How To Avoid Your Case Being Mistaken for a Bankruptcy Fraud

Most people filing for bankruptcy are honest, hard-working citizens caught in an unpleasant financial situation. However, there are also those looking to abuse the laws and find loopholes that will benefit their selfish goals. People who often try to abuse the law this way usually end up in debt through fraudulent acts. To get out of this debt they resort to other fraudulent acts, in this case, bankruptcy frauds.

But sometimes, even honest debtors tend to make mistakes that the court may misinterpret as an attempted fraud. In order to learn how to avoid making mistakes that could lead to your case being mistaken for a bankruptcy fraud, you should first get to know everything about them.

So what does a bankruptcy fraud entail? There are actually several types of bankruptcy frauds. To put it simply, any dishonest practice people use when filing for bankruptcy is considered fraudulent. This includes not disclosing all assets, falsifying forms, handing incomplete forms, filing for bankruptcy several times over, bribing a trustee or not using real personal information. Moreover, these practices are often used in conjunction with other criminal activities, often to cover them, such as money laundering or identity theft.

Common Bankruptcy Frauds

Not disclosing their full list of assets from the court is the most common way debtors try to play the system. They do this in hopes that the unfiled assets will not be liquidated once the case proceeds. Sometimes, debtors might even transfer some of their assets to their friends and family members so the court cannot trace them.

Sometimes debtors try to deceive the court by filing for bankruptcy several times in several states. They do this either under their real name or by using a false identity, sometimes even both. While the court is not likely to fall for this fraud, it is bound to slow the process down. Because of that, debtors often use it to try and buy themselves more time in order to hide their assets. However, in the majority of cases, bankruptcy courts are not fooled easily.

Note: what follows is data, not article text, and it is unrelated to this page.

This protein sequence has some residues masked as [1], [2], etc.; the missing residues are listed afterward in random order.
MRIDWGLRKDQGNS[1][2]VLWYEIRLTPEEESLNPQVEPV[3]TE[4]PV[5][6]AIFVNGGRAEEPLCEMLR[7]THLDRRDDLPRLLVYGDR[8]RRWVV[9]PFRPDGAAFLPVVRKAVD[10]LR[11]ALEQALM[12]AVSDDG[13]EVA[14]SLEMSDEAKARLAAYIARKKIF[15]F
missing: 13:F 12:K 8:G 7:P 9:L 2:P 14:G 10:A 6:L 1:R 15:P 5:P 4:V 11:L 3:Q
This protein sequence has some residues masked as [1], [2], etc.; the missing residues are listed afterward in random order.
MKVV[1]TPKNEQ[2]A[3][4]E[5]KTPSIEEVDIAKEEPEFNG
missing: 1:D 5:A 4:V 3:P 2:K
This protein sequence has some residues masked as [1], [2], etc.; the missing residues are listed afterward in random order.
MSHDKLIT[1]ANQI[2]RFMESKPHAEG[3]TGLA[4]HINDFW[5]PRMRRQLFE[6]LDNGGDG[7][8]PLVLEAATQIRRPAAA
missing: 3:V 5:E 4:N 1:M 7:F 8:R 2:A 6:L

Another common case of bankruptcy fraud occurs often and on a much larger scale. Agents allegedly representing a consulting agency target individuals in bad financial situations and petition them offering to help. And while they lead people to believe they are offering them financial aid, in reality, they are filing for their bankruptcy. These agencies aim to prolong the cases and charge the victims of this scam insane fees and rob them of their savings in the process.

Why Do Debtors Resort to Bankruptcy Frauds

Debtors looking to hide their assets do so in hopes of filing for Chapter 7 bankruptcy. As you already know, some secured debts may be discharged in Chapter 7 bankruptcy. However, in the case of Chapter 13 bankruptcy debtors are presented with a repayment plan that involves monthly repayments for anywhere between three to five years. While their debts are discharged after this, their bankruptcy case is logged for a decade after the discharge and affects their credit score during that period. To avoid being blacklisted this way, debtors resort to frauds.

What is the Punishment for a Bankruptcy Fraud

If prosecutors can prove that the data was deliberately falsified, the debtor is convicted. Bankruptcy frauds are considered a criminal offense. The punishment for a bankruptcy fraud is a five-year prison sentence or a hefty fine. Furthermore, if the court deems necessary, debtors may even have to serve a prison sentence and pay a fine at the same time.

Bankruptcy courts are always on guard, ready to expose any attempts at fraudulent behavior. However, sometimes even honest debtors make mistakes when filing for bankruptcy that may be misinterpreted as trying to hide their assets or give false information. If you want to make sure this doesn’t happen to you, make sure to hire a reputable San Diego bankruptcy lawyer to help with your case. If you need expert legal representation before the bankruptcy court don’t hesitate to contact the BK Lawyers at (619) 312 – 4900.